If your dog is excessively itching and scratching, ear mites could be to blame. Ear mites in dogs are not only disgusting for humans to deal with, but they can also be irritating and contagious for dogs and even other animals. The longer you wait to treat these tiny parasites, the more they could spread. So, it’s important that you act fast!
What are Ear Mites in Dogs?
Ear mites, also known as Otodectes cynotis, are bugs that live in your dog’s ear canals. Their Latin name literally translates to “ear beggar of the dog” which should tell you all you need to know about these pesky creatures. They’re arachnids that look visually similar to ticks, only much tinier. In fact, they’re so tiny that they typically can’t be seen by the naked eye.
These critters feed on the wax, oils, debris, and other fluids inside your dog’s ears. They don’t directly bite on your dog’s skin, but instead, they scratch at it to retrieve their meals. This can easily irritate your dog’s ear canal, even if only a few mites are present. What’s even worse is that these parasites will continuously bite your dog’s ears until you get rid of them.
Symptoms of Ear Mites in Dogs
The most obvious sign of ear mites is itching. Excessive itching could mean a lot of different things, which is why it’s always important to check your dog’s ears frequently and clean them when needed.
Symptoms of ear mites in dogs includes:
- Itching and scratching, specifically near the ears.
- Crumbly dark reddish-brown discharge that resembles dried blood.
- Cuts, inflammation, infections, and other wounds in the ears.
- Wounds and irritation in other areas of the body in extreme cases.
Unfortunately, these mites are almost too tiny to be seen. So, if your dog has them, it won’t be entirely obvious. The best thing to do if your dog is showing one or more of these symptoms is to schedule a checkup with your vet. It might seem like a pain, but it will help you catch the mites before the symptoms worsen. If mites end up not being the cause of the excessive itching, you can try an itch relief shampoo to help soothe your dog’s skin.
How Do Dogs Get Ear Mites?
Ear mites are most commonly passed from one animal to another. Therefore, if you have more than one pet in your household, it’s likely that one will transfer the mites to another if they have them. They can also get them from other dogs they play with at the park, daycare, or any other place where they interact with other animals.
A mite life cycle is about three weeks, which means they can duplicate quickly. Eggs hatch approximately four days after they’re laid. All the life stages beyond the egg will feed on your dog’s skin, which means the irritation won’t stop until you treat it. While dogs are often the most likely to get ear mites, other animals like cats, ferrets, and rabbits can also easily get them.
Treatment for Ear Mites
Before your dog can receive treatment, your vet will need to inspect their ear canals. They’ll look for symptoms like discharge and irritation. While you might not be able to clearly see the mites yourself, a vet can look in your dog’s ear with an otoscope, which will help them easily determine whether or not your dog is infested with mites.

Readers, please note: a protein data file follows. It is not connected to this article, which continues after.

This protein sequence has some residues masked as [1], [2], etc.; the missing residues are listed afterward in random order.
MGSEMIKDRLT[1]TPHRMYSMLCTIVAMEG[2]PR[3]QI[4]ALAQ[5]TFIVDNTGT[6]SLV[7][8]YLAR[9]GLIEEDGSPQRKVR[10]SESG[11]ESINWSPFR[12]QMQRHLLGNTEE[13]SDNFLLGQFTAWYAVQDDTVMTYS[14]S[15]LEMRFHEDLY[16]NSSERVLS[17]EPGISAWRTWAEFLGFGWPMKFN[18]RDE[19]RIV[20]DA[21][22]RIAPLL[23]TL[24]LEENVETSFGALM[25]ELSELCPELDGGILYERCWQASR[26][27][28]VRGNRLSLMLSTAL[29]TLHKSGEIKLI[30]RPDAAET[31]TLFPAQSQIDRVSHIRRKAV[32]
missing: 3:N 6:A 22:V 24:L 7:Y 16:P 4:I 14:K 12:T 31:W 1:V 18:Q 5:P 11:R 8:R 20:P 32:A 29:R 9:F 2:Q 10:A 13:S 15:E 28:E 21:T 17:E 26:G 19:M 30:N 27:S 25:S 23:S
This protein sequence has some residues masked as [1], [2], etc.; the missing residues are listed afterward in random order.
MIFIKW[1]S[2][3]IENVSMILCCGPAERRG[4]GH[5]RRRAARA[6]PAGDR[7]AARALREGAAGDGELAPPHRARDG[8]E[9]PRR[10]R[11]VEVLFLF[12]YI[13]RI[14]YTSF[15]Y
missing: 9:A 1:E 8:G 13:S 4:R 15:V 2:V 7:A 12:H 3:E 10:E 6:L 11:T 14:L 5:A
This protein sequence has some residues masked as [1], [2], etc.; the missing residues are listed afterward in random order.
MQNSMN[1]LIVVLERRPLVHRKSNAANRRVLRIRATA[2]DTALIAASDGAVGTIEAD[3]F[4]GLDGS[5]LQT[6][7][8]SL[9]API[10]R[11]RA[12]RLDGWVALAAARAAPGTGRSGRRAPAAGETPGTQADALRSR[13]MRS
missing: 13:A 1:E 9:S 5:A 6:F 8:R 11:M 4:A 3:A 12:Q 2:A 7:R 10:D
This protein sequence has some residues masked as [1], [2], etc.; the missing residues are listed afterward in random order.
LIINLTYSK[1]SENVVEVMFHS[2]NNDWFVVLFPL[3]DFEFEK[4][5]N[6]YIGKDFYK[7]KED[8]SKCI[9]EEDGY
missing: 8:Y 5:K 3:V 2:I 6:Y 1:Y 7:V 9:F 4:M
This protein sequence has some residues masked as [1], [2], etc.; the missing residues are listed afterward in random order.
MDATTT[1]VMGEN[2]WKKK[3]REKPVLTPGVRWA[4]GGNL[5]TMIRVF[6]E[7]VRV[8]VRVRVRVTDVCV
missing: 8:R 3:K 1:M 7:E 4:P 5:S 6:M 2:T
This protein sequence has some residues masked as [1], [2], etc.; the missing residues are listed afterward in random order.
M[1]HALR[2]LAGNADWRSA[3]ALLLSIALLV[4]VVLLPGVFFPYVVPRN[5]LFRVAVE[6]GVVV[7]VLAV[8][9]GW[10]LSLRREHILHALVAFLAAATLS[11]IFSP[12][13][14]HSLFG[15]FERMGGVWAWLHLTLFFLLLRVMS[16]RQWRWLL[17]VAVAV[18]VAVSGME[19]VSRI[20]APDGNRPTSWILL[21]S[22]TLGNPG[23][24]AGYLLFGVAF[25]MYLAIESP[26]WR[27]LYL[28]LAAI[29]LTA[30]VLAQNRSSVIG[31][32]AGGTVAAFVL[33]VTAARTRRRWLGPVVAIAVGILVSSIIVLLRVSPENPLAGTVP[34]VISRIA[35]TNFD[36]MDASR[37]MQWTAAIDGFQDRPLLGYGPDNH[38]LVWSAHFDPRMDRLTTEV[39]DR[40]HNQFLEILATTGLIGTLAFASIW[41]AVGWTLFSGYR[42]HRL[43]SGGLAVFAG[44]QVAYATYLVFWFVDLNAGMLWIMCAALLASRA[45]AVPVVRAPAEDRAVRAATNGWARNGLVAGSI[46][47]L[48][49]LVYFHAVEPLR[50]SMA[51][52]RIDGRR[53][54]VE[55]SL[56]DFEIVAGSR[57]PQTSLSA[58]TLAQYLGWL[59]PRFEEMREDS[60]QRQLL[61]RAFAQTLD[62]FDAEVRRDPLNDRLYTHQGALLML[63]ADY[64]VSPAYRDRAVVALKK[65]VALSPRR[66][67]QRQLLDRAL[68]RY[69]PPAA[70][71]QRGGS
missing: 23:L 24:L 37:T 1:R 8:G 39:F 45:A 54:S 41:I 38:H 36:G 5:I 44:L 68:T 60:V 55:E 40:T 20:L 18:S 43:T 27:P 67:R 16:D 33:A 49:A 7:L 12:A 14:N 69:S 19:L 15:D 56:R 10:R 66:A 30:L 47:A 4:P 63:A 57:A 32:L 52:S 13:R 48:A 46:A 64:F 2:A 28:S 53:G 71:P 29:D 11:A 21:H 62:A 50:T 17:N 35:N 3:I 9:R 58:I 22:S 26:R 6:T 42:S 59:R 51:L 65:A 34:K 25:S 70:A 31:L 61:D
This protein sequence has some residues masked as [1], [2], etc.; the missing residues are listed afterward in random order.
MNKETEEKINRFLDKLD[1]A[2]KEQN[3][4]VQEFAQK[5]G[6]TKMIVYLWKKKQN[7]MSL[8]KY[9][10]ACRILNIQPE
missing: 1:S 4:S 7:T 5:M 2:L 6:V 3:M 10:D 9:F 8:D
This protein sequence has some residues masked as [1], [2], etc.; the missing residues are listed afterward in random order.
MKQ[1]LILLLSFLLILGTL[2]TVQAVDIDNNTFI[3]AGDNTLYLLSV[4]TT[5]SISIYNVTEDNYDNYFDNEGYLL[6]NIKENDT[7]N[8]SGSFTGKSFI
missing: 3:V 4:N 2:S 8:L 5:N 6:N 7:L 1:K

Vets will need to then perform a thorough ear cleaning to remove the mites. In extreme cases, your dog’s ears might be too sore or irritated to let the vet do this, so your dog might have to be sedated. If your dog also developed bacterial or fungal infections due to the mites, your vet will also have to treat those as well.
If your dog’s symptoms are minor, there is a chance you can treat your dog’s ear mites from home. And even if you had them treated by the vet, your vet will likely still recommend some products for you to use afterwards. For at-home treatments, vets will recommend products that have been approved for treating ear mites in dogs. Selamectin and moxidectin/imidacloprid are examples of products that are commonly used to remove parasites like mites. These treatments might take a while to become fully effective, but your dog’s itching should soon decrease and eventually go away.
Additionally, you should also treat your yard with pesticide if your dog has ear mites. After all, if your dog has them, they can easily spread, and it’s even possible that they first got them outside in your yard. You can simply use the same type of product you would use to remove fleas. You should also clean anything that your dog touched often, such as the carpet and their bed.
Preventing Ear Mites
Sadly, it’s not possible to prevent ear mites in dogs completely. There aren’t any ear mite preventative products like there are for fleas, ticks, and heartworm. However, it’s still possible to decrease the risk.
The best way to prevent ear mites or any other ear problems is to clean your dog’s ears monthly. You can ask your vet for specific product recommendations, but an occasional cleaning can help prevent parasites and infections from forming in your dog’s ears. If your dog has floppy ears, it’s especially important to check them regularly to make sure there aren’t any unusual sores or smells.
Finally, the best way to prevent ear mites is to catch them before they can reproduce. This means taking your dog to the vet as soon as they start itching. In many cases, itching could be a minor concern, but if you’re worried that your dog will develop mites, it’s better to be safe than sorry. Keep a close eye on your dog’s behaviors at all times so if you ever notice anything out of the ordinary, you’ll be able to seek help right away.